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What would you do if you were in a situation where the project you are working on is obviously built poorly and will have failures in the future and be a nightmare to maintain...but it is considered a "success" by management because the clients are happy?

Should I just not care? Is it ok that the clients don't even realize they could have a better application than this?

At what point do I stop caring about building it right and just go with the flow?

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7 Answers 7

up vote 37 down vote accepted

If the clients are happy, you're doing something right. Lots of people enjoy hot dogs without knowing how they are made...

If the app is a good solution to the problem but you're worried that the foundation is faulty, figure out how to improve things incrementally and pitch a plan to implement those improvements as you update the product. Incremental is key: if you're itching to rewrite whole parts of it, your manager is going to rightly say that's unreasonable. The perfect can be enemy of the good. Look up jwz's story of how Netscape let IE take the lead because they "had to" rewrite Navigator.

If the app's UI is itself a mess, the clients may still be happy because they are comparing it to "the hard way" and even a buggy program can be miles better than that. You are comparing it to an ideal that you can imagine because of your background and skills. Again, consider how you can improve things in incremental ways, and pitch that as part of the plan.

Don't stop caring: you want your work to be the best that it can be. But also remember it's the customer that pays your bills, and you're writing software for them, not you.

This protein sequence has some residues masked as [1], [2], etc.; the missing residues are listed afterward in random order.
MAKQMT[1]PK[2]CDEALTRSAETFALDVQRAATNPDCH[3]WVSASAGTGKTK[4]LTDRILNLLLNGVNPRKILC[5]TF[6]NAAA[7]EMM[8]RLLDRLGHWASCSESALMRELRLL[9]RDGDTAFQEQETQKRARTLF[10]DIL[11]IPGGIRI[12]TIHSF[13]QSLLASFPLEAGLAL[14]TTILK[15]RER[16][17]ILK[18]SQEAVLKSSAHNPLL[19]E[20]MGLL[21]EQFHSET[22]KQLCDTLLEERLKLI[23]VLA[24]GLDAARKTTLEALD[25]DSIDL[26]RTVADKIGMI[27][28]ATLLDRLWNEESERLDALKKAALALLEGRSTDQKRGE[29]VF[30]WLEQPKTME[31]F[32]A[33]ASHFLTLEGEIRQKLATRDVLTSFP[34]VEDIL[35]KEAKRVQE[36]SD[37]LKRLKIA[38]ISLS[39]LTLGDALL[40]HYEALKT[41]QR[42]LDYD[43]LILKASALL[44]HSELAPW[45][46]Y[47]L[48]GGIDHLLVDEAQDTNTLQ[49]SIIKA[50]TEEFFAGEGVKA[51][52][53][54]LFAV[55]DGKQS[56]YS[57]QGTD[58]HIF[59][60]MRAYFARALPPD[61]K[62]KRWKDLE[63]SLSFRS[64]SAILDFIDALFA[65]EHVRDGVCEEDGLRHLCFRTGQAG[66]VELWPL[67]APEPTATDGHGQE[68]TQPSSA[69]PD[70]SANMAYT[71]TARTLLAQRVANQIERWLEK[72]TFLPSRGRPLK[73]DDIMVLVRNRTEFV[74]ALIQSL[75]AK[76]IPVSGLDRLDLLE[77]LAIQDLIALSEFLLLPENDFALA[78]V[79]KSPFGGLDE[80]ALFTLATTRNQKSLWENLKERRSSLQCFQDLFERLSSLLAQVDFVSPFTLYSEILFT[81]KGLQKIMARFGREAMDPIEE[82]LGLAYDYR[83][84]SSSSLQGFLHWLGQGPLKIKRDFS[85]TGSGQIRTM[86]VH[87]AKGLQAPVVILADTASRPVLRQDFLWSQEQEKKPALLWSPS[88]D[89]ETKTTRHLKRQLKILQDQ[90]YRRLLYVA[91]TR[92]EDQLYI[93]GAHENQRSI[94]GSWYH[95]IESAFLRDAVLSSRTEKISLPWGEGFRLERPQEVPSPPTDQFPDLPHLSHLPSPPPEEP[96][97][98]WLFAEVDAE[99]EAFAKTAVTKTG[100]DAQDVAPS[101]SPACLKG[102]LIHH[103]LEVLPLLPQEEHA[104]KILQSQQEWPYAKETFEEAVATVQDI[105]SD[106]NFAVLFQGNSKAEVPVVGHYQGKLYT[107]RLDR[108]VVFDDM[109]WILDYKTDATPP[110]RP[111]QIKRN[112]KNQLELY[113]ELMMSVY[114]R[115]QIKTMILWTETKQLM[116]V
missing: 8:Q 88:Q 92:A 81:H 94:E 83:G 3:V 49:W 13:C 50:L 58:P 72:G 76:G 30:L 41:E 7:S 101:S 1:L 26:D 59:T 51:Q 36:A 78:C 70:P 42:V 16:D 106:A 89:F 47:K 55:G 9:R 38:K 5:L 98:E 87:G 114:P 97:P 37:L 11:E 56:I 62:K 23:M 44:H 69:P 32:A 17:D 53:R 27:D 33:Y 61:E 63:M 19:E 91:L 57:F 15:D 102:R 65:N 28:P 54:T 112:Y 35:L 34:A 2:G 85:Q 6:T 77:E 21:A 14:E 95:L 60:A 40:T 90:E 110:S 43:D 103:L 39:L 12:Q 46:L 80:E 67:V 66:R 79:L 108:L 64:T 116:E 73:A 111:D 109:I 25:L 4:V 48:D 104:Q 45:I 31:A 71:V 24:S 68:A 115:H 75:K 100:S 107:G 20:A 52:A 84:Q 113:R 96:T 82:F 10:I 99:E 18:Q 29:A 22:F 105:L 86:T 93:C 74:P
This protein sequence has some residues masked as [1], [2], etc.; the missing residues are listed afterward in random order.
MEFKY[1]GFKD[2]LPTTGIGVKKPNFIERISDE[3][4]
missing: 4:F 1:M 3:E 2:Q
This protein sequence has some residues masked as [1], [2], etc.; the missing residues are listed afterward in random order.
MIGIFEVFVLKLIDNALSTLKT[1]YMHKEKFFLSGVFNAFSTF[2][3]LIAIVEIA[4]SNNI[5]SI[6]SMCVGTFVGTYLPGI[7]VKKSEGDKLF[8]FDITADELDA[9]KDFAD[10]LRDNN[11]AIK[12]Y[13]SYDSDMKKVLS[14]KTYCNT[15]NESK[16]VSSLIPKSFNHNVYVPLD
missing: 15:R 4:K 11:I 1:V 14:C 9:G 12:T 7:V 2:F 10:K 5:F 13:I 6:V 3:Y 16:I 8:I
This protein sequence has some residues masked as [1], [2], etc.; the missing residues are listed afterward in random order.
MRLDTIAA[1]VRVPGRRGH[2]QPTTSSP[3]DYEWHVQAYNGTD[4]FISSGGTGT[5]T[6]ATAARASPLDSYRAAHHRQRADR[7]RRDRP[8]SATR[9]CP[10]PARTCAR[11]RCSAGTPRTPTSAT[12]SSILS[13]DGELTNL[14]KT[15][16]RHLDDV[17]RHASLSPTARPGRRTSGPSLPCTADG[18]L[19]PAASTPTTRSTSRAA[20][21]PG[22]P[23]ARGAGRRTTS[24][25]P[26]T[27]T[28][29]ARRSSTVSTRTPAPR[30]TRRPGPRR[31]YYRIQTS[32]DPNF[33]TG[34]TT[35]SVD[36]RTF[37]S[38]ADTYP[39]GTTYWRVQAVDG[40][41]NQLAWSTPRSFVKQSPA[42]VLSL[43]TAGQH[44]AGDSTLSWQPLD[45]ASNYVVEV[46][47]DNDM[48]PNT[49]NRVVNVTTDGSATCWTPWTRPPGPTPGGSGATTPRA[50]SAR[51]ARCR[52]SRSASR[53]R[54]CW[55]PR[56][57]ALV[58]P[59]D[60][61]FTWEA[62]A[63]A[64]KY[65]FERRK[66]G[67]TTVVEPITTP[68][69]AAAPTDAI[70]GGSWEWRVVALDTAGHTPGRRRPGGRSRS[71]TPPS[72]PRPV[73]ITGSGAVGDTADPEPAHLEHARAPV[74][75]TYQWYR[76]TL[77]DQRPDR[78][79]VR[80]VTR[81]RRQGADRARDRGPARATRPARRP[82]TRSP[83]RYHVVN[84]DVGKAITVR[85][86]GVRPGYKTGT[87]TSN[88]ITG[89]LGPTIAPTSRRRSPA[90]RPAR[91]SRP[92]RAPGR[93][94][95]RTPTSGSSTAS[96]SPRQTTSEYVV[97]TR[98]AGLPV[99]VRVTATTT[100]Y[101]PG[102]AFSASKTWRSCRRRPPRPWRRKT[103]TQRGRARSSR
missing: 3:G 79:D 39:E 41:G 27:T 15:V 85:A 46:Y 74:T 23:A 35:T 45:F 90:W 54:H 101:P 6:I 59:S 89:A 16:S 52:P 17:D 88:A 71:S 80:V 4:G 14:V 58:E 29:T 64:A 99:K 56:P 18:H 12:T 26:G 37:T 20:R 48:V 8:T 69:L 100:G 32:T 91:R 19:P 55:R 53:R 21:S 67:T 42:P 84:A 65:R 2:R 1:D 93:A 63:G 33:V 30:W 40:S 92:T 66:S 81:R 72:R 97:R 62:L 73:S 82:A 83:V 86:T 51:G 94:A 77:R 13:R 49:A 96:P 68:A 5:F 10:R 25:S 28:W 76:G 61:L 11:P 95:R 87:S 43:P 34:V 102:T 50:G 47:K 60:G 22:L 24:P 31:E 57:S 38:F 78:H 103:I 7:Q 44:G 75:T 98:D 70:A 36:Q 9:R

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Hey Robert, thanks for adding that link. I was typing on my iPhone and didn't want to context-switch to look it up. –  benzado Aug 2 '11 at 0:13
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+1 for the second sentence alone. –  Matt Ball Aug 2 '11 at 0:45
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Related: Joel Spolsky's The Duct Tape Programmer and Zawinski's response. –  benzado Aug 2 '11 at 1:08
    
Also: jwz's Groupware Bad. (Sorry for all the links, I'm having fun re-reading them now...) –  benzado Aug 2 '11 at 1:11
    
I work on software that is 20+years old, well past it's useby date, and it started out poorly written (even by standards 20 years ago). ("This code is the dogs breakefast - it's now dinner time" is a memorable quote) If costs a fortune to maintain - 10x what it should, but the barrier to entry for competition is exceptionally high, so the customers just pay it. The alternate is a compeditor with simlar software and cost structure. It's a license to print money, and thats why business write software, if they are doing for technical excellence, will go bust. –  mattnz Aug 2 '11 at 8:43